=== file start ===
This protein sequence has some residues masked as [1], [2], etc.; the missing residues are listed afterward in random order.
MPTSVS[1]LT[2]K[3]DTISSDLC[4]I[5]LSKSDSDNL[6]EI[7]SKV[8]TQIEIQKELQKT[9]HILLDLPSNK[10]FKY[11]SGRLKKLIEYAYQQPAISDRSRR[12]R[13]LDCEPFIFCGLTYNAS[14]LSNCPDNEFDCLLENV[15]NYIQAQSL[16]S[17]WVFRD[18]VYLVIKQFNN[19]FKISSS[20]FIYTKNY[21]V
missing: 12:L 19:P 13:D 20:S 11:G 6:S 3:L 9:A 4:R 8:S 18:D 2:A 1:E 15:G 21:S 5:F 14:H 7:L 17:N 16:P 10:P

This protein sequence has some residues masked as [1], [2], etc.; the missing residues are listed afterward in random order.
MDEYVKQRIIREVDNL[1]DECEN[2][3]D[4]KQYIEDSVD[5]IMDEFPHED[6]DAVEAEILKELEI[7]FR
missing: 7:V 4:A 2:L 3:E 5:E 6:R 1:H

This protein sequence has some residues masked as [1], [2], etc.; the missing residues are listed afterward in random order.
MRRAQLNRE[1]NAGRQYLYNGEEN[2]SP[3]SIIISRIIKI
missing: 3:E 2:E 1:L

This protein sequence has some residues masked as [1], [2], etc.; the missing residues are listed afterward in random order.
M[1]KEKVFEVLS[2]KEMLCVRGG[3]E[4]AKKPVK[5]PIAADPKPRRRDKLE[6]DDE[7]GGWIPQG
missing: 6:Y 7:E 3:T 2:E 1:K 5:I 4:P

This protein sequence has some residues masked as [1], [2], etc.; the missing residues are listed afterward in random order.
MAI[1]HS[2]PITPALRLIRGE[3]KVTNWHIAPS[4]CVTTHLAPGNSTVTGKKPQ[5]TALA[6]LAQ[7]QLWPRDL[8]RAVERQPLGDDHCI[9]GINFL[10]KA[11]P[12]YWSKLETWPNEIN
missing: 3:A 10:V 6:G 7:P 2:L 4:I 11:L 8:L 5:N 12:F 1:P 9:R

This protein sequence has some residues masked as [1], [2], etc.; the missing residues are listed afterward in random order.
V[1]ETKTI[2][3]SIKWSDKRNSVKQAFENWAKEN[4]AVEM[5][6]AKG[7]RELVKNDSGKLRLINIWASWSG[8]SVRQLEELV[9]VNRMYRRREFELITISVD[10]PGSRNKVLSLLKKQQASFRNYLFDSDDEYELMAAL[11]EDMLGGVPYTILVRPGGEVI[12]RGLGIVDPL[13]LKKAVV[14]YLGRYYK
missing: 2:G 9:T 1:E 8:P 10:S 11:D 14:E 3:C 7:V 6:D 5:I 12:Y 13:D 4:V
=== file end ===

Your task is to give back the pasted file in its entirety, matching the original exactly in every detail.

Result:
This protein sequence has some residues masked as [1], [2], etc.; the missing residues are listed afterward in random order.
MPTSVS[1]LT[2]K[3]DTISSDLC[4]I[5]LSKSDSDNL[6]EI[7]SKV[8]TQIEIQKELQKT[9]HILLDLPSNK[10]FKY[11]SGRLKKLIEYAYQQPAISDRSRR[12]R[13]LDCEPFIFCGLTYNAS[14]LSNCPDNEFDCLLENV[15]NYIQAQSL[16]S[17]WVFRD[18]VYLVIKQFNN[19]FKISSS[20]FIYTKNY[21]V
missing: 12:L 19:P 13:D 20:S 11:G 6:S 3:L 9:A 4:R 8:S 18:D 2:A 1:E 15:G 21:S 5:F 14:H 7:L 17:N 16:P 10:P

This protein sequence has some residues masked as [1], [2], etc.; the missing residues are listed afterward in random order.
MDEYVKQRIIREVDNL[1]DECEN[2][3]D[4]KQYIEDSVD[5]IMDEFPHED[6]DAVEAEILKELEI[7]FR
missing: 7:V 4:A 2:L 3:E 5:E 6:R 1:H

This protein sequence has some residues masked as [1], [2], etc.; the missing residues are listed afterward in random order.
MRRAQLNRE[1]NAGRQYLYNGEEN[2]SP[3]SIIISRIIKI
missing: 3:E 2:E 1:L

This protein sequence has some residues masked as [1], [2], etc.; the missing residues are listed afterward in random order.
M[1]KEKVFEVLS[2]KEMLCVRGG[3]E[4]AKKPVK[5]PIAADPKPRRRDKLE[6]DDE[7]GGWIPQG
missing: 6:Y 7:E 3:T 2:E 1:K 5:I 4:P

This protein sequence has some residues masked as [1], [2], etc.; the missing residues are listed afterward in random order.
MAI[1]HS[2]PITPALRLIRGE[3]KVTNWHIAPS[4]CVTTHLAPGNSTVTGKKPQ[5]TALA[6]LAQ[7]QLWPRDL[8]RAVERQPLGDDHCI[9]GINFL[10]KA[11]P[12]YWSKLETWPNEIN
missing: 3:A 10:V 6:G 7:P 2:L 4:I 11:L 8:L 5:N 12:F 1:P 9:R

This protein sequence has some residues masked as [1], [2], etc.; the missing residues are listed afterward in random order.
V[1]ETKTI[2][3]SIKWSDKRNSVKQAFENWAKEN[4]AVEM[5][6]AKG[7]RELVKNDSGKLRLINIWASWSG[8]SVRQLEELV[9]VNRMYRRREFELITISVD[10]PGSRNKVLSLLKKQQASFRNYLFDSDDEYELMAAL[11]EDMLGGVPYTILVRPGGEVI[12]RGLGIVDPL[13]LKKAVV[14]YLGRYYK
missing: 2:G 9:T 1:E 8:P 10:S 11:D 14:E 3:C 7:V 6:D 5:I 12:Y 13:D 4:V